MoJ convenes group to boost credentials of electronic signatures
Expert panel intends to implement standards and increase confidence in use of technology
The Ministry of Justice has convened a working group of industry experts with a remit to improve the credentials of electronic signatures.
This will be achieved via improving pan-industry standards related to “reliability and security”, as well as promoting best practice. The group first met over the summer and, by the end of 2021, intends to produce an “interim report” in which it will publish its “initial thoughts and areas to be explored further, together with those areas that may require public consultation”.
The MoJ said: “[The group’s] terms of reference include best practice guidance for the use of electronic signatures, analysis of different technologies’ security and reliability and investigating solutions and safeguards for video-witnessing of deeds. The group will make recommendations for reform to government as well as provide guidance which will insist businesses and professional practitioners.”
- Treasury chief secretary targets paperless government ‘within a generation’
- Jeremy Hunt promises £1.8bn for paperless NHS
- Home buying goes paperless
The group is chaired by High Court judge Mr Justice Fraser, with additional oversight from Lord Justice Birss and professor Sarah Green from the Law Commission. Other members include: Catherine Goodman; Charlotte Ponder; Chris Jones; Elizabeth Wall; Eoin O’Reilly; John Joliffe; Jonathon Read; Michael Lightowler; Neil Singer; Quintus Travis; Simon James; and Simon Law.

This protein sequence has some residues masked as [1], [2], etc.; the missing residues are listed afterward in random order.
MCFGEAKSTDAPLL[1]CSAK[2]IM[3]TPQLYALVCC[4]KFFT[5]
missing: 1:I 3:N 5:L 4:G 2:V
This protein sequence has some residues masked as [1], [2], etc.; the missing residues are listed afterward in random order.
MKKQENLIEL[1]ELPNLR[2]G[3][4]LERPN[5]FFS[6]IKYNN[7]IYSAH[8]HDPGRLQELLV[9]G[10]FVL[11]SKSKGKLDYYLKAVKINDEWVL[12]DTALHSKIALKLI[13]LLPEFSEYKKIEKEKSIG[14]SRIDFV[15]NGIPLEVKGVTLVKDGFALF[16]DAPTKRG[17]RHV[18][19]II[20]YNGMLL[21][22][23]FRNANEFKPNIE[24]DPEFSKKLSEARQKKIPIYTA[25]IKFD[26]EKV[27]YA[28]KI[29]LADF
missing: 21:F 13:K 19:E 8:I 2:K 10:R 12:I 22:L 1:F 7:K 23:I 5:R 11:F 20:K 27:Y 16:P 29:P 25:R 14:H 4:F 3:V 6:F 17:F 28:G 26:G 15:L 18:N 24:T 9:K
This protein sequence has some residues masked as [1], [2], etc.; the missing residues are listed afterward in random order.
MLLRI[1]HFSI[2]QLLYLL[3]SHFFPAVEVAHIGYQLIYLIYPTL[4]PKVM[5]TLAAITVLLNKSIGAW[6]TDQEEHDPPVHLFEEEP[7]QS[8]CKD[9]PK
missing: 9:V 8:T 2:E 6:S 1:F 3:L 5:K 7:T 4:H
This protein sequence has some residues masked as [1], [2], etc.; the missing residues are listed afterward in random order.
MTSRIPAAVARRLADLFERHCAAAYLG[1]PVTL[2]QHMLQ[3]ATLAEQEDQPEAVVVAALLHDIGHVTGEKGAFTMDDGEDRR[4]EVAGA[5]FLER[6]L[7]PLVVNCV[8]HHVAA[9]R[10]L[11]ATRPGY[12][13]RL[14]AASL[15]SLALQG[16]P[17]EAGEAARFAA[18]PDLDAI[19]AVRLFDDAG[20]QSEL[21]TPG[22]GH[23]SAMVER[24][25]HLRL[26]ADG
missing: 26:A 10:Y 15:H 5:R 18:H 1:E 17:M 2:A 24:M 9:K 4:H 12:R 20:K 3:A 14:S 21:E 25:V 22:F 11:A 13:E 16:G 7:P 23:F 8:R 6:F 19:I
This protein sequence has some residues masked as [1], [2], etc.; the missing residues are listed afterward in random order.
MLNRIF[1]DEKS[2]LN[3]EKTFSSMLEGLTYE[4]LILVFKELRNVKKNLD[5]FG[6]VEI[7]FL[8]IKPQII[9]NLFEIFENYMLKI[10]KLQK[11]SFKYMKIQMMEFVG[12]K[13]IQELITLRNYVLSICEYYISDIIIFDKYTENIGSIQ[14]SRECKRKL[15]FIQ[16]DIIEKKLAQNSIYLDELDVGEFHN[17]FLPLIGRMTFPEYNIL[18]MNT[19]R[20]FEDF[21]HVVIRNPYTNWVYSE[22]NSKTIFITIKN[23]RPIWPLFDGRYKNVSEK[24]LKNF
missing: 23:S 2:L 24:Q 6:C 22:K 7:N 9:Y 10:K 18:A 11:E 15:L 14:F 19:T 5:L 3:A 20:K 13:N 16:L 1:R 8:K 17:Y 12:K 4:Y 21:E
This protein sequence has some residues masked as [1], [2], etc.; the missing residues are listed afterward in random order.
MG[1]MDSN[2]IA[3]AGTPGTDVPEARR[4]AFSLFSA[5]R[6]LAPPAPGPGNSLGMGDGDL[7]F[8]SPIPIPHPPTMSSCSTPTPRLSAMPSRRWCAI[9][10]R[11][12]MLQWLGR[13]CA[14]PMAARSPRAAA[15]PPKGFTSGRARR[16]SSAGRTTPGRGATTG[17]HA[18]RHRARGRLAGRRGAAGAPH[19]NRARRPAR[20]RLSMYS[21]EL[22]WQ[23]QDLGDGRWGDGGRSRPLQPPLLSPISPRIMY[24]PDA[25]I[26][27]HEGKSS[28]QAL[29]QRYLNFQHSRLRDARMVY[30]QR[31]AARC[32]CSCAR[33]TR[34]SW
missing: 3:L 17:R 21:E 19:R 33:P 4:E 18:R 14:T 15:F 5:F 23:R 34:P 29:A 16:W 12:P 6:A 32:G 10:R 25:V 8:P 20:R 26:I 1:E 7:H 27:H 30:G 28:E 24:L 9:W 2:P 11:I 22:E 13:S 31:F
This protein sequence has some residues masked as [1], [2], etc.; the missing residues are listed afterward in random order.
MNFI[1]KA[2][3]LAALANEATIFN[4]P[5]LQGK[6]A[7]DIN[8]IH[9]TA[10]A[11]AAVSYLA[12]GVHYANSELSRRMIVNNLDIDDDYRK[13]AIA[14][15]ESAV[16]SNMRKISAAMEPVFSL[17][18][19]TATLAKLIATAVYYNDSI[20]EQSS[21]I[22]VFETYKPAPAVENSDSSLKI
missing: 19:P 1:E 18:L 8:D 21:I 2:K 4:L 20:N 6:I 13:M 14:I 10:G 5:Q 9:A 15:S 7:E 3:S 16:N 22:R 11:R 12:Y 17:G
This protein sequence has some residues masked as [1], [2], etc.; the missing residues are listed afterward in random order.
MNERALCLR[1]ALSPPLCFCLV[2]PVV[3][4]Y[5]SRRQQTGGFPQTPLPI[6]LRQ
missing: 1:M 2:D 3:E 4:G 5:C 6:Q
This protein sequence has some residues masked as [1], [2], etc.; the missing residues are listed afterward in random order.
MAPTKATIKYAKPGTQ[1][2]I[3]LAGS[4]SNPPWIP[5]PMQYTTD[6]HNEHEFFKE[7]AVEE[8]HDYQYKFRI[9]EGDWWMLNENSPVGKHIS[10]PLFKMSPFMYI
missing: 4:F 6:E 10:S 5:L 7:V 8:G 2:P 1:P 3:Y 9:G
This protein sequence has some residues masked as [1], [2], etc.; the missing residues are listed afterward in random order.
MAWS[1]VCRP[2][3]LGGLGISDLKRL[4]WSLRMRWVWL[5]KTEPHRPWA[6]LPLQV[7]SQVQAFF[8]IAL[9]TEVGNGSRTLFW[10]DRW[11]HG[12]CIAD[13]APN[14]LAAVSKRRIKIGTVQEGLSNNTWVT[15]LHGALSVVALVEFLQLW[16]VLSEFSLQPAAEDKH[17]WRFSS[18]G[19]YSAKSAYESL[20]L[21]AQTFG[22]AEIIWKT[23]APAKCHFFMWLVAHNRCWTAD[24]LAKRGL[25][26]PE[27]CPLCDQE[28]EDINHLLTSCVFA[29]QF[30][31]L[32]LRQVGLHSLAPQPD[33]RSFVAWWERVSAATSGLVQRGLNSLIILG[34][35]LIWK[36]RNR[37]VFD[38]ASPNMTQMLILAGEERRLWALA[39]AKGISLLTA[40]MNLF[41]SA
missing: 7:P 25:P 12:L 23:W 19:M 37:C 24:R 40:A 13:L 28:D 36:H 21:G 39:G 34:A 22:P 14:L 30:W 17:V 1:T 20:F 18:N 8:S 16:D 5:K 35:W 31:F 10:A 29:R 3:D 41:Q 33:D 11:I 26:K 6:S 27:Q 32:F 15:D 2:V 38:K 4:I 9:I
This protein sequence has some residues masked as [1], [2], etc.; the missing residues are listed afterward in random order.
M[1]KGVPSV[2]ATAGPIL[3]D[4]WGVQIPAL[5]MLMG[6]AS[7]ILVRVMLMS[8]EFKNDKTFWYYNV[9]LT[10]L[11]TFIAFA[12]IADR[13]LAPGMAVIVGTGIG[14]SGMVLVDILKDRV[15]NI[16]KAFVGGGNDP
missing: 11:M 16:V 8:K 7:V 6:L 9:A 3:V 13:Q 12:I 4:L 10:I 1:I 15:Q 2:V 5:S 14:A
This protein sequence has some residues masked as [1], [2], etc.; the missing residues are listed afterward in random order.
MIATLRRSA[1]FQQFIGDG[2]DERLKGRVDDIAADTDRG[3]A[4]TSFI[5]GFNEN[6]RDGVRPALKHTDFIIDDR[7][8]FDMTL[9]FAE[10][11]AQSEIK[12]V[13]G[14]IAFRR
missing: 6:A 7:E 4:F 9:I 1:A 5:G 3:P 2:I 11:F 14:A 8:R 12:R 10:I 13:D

“The government sees the [group] as playing an important role, alongside existing law reform projects, in ensuring the UK is a centre for legal excellence in developing the law to support and facilitate digital trade and commerce,” the MoJ added.
Share this page
CONTRIBUTIONS FROM READERS
Please login to post a comment or register for a free account.
In the first of a series of exclusive interviews, the head of government’s ‘Digital HQ’ talks to PublicTechnology about the Central Digital and Data Office’s work to unlock £8bn...
Parliamentary committee laments pace of progress so far in changing rules
Public Accounts Committee warns that lack of support could imperil delivery
Five-year contract will cover all incoming and outgoing messages and ambition to operate in ‘similar ways to leading private sector companies’
Related Sponsored Articles
The traditional reactive approach to cybersecurity, which involves responding to attacks after they have occurred, is no longer sufficient. Murielle Gonzalez reports on a webinar looking at...